Vodafone India Ltd, the Indian unit of Vodafone Group Plc., is planning to file its draft initial public offering (IPO) documents by September, said two people aware of the development.
The IPO of India’s second-largest telecom operator by customers will likely seek to raise Rs.15,000-18,000 crore, they added.
“The kick-off meeting with the Tier-I banks Kotak, Bank of America and UBS happened a few weeks ago and work has started full swing on the documentation part. The company is looking to file the draft red herring prospectus (DRHP) by the month of September,” said one of the two, who spoke on condition of anonymity as he is not authorized to speak to the media.
The aim is to complete the listing before 31 March 2017 and, therefore, to file the DRHP as early as possible, this person added. He said that the company seems well-placed to file the draft document by September.
On 30 April, Reuters reported that the British telecom firm had hired Bank of America Merrill Lynch, Kotak Mahindra Capital Co. Ltd and UBS as joint global coordinators of its Indian unit’s IPO. Deutsche Bank, HSBC and ICICI Securities were appointed as joint book-runners, the report said.
A spokesperson for Vodafone Group declined comment.
“We have previously said that we have started preparations for a potential IPO, which includes private conversations with banks, but this is a lengthy process and no decision will be made until we are at the end of it,” the spokesperson said in an email.
The share sale will largely be a primary capital fund-raising exercise, said the second person, who asked not to be identified.
“Much of the share sale is to raise primary capital for the Indian unit, which will go towards reducing the debt on its balance sheet, on account of spectrum purchase, as well as towards capital expenditure,” added this person.
The parent company is likely to sell some part of its stake through a secondary share sale in the IPO, he added.
In October, Vodafone India announced that it would spend Rs.13,000 crore for capacity augmentation and new business initiatives. Since starting operations in India in 2007, Vodafone has invested over Rs.1.1 trillion in India, the company said.
The telco has 194 million customers in India, according to its website.
Vodafone India reported revenue of Rs.42,352 crore in 2014-15, an increase of 12.6% from the previous year.
Vodafone may sell about 10% of the India business through the share sale that would value its operations at $20 billion, an April Bloomberg report said.
Bharti Airtel Ltd, India’s largest telco, has a market capitalization of Rs.1.41 trillion. Idea Cellular Ltd has a market cap of Rs.41,299 crore.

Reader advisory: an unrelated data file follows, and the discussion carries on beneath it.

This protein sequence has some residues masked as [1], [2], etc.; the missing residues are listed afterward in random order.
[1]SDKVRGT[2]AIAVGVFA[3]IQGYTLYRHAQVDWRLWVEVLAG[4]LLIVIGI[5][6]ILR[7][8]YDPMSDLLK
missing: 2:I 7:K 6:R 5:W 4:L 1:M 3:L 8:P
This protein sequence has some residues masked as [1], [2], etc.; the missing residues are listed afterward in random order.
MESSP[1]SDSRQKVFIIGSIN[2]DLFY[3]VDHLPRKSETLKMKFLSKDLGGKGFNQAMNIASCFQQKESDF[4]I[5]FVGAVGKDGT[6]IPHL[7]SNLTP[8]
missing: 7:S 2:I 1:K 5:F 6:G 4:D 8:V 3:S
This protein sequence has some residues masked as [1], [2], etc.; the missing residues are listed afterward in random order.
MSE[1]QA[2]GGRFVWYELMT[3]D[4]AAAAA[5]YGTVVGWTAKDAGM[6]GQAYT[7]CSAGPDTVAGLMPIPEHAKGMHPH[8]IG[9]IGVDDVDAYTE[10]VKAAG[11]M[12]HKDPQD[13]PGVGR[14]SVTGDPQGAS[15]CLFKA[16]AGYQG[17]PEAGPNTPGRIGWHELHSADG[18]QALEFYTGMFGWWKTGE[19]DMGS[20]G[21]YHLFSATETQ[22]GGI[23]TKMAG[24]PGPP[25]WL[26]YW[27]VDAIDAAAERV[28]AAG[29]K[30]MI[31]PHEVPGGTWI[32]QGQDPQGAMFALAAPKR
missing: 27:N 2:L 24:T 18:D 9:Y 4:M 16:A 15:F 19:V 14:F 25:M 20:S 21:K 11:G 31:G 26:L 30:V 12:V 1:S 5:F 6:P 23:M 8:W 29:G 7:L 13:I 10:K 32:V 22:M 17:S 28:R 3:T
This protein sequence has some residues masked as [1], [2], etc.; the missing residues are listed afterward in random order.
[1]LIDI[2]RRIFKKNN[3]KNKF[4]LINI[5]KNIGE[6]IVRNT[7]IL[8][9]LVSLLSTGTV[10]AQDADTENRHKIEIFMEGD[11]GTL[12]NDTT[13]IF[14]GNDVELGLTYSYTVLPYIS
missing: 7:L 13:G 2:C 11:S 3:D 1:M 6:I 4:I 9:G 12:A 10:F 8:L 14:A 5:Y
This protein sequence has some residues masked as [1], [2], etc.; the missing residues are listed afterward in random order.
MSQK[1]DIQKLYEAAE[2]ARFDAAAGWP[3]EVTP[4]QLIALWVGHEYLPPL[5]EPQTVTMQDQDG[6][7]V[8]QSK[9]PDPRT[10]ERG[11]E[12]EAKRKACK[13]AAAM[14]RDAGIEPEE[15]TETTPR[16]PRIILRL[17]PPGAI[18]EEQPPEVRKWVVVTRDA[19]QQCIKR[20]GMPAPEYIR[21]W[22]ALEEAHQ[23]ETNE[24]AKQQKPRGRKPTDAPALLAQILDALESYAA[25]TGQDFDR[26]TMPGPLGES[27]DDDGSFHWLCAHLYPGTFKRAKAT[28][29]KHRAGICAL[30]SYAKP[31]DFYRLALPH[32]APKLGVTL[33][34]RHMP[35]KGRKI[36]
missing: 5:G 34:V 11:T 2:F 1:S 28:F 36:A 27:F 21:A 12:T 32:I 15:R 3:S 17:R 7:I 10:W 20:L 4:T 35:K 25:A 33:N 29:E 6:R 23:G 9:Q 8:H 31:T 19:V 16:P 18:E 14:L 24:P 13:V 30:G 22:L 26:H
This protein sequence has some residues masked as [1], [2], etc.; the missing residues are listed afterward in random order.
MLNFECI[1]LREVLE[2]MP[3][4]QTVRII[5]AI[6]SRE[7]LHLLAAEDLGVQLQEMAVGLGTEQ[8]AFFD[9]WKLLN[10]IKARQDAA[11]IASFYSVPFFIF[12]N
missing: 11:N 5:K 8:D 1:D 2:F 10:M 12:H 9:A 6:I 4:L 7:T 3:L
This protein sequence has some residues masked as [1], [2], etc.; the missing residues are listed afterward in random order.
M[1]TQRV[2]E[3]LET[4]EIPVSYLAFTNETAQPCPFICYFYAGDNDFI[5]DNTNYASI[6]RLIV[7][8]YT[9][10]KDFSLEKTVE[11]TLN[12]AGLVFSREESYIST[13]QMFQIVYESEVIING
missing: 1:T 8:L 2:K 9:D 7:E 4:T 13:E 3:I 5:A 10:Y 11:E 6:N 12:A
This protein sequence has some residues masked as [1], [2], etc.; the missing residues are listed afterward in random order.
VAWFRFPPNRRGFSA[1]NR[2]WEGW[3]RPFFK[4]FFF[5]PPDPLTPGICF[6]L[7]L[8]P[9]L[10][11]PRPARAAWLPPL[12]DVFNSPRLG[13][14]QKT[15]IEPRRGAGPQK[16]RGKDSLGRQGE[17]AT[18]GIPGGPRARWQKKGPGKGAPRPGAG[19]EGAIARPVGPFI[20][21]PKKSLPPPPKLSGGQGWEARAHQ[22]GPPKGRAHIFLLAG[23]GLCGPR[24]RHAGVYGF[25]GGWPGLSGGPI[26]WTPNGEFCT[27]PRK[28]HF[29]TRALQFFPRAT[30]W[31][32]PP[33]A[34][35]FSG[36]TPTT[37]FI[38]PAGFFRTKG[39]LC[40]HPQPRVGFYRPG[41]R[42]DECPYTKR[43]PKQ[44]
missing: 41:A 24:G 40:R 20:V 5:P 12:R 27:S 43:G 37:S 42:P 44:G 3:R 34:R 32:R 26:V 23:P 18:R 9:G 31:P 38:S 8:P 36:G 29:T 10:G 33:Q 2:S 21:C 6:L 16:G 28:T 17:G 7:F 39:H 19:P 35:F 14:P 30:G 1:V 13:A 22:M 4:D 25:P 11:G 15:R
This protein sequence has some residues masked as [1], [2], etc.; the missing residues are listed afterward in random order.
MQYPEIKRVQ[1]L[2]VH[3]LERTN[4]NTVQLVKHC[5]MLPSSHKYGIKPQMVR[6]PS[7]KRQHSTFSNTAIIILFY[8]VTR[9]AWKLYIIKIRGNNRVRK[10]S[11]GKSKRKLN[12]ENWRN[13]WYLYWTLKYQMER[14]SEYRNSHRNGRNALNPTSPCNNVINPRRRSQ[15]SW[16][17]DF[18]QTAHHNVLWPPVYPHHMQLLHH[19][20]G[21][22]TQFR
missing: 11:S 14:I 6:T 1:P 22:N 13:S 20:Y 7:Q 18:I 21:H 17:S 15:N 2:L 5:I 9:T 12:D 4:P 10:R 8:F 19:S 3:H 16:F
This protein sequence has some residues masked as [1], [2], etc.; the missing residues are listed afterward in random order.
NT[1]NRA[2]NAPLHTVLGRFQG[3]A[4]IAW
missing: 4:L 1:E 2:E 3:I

The proposed share sale comes even as Vodafone wages a protracted battle against the Indian taxman.
The tax department and Vodafone have been locked in a dispute since 2007 over the telecom company’s $11 billion acquisition of Hutchison Essar Ltd, now known as Vodafone India.
The tax demand, which was initially around Rs.8,000 crore, has now more than doubled to Rs.20,000 crore after adding interest and penalty.
Though the Supreme Court ruled in favour of Vodafone in the tax case, the government in 2012 introduced a retrospective amendment to tax laws, bringing such transactions under the tax net. This prompted Vodafone to launch international arbitration proceedings.
According to experts, the tax tussle between Vodafone Group and the Indian government is not likely to impact the IPO plans of the domestic unit, as the tax is a liability of the parent entity.
“The tax liability arising out of the acquisition of shares from Hutchinson is in the hands of the buyer of the shares, the parent entity, Vodafone International Holdings BV. Hence, if it is determined that withholding tax is payable in relation to the said transaction, the liability will fall on the parent entity and not the Indian entity,” said Pranay Bhatia, partner, tax, at BDO India Llp.
According to Prithvi Haldea, chairman of Prime Database Group, a primary market tracker, investors are unlikely to be put off by the tax issue.
“The issue should not have any material impact on the Indian operations or the IPO, given that the liability is that of the parent entity. There could be negative impact only to the extent of the image—if the company has to pay the tax at the end—but investors will by and large be agnostic to this issue,” he said.
Haldea added that the Vodafone India IPO will be a significant event for the Indian primary market.
“India has not had a major IPO in a long time. The offer can be a game changer in terms of bringing new investors to the Indian market as well as re-activating some of the dormant ones; being a very large IPO, it will be marketed aggressively.”